Readers of the Pasadena Daily News may have seen an article on Saturday with the innocuous headline “Hundreds of PHS Students Rally Against District Staff Reductions.” The article hints at some serious stuff, but in the end downplays what the police classified as a “miscellaneous disturbance.” However, a close friend of mine manages the Visual Arts and Design Academy at Pasadena High School, and yesterday he gave me the full lowdown on what he described as full-scale rioting on the PHS campus.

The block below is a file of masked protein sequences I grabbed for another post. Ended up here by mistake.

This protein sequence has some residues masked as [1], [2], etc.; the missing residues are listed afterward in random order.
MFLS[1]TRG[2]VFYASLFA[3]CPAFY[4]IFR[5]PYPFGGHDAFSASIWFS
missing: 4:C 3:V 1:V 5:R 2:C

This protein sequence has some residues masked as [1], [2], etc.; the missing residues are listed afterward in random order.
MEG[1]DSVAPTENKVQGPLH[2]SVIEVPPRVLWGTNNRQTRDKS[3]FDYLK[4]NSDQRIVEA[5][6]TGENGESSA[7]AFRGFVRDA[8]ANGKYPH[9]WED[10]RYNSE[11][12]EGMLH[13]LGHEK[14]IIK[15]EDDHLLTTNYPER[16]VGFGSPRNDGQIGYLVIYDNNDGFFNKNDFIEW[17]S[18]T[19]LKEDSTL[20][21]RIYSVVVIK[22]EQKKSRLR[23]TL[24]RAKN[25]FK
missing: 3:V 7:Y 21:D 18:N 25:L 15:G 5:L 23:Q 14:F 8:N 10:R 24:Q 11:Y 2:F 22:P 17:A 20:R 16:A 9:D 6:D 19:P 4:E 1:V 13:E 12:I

According to him (and the News), Pasadena School Board has disbanded the PUSD police force due to budgetary constraints, while at the same time reducing the number of security guards districtwide. This leaves PHS with no police force and four security guards. For 2,700 students. Despite the fact that the full security staff was still on board, troubles and fighting began Thursday once word spread of the impending cuts. Students planned a walk out on Friday to protest what they saw as a threat to their safety and education. Unfortunately, armed with advance warning of the impending walk out, the principal of PHS made the decision to lock everybody in rather than calling just calling the Pasadena police to hand out truancy tickets to the protesters (giving students the chance to make their statement while providing them with consequences). At that point, “everything went to hell.” Some students began climbing fences, setting trash cans on fire and charging security guards. Students not involved in the ruckus were afraid to be on campus. Eventually the Pasadena police responded in force (as did the media helicopters) and things settled down, and now the staff and students and parents are anxiously wondering what’s going to happen a week from today when students return to a new semester and fully reduced security staff.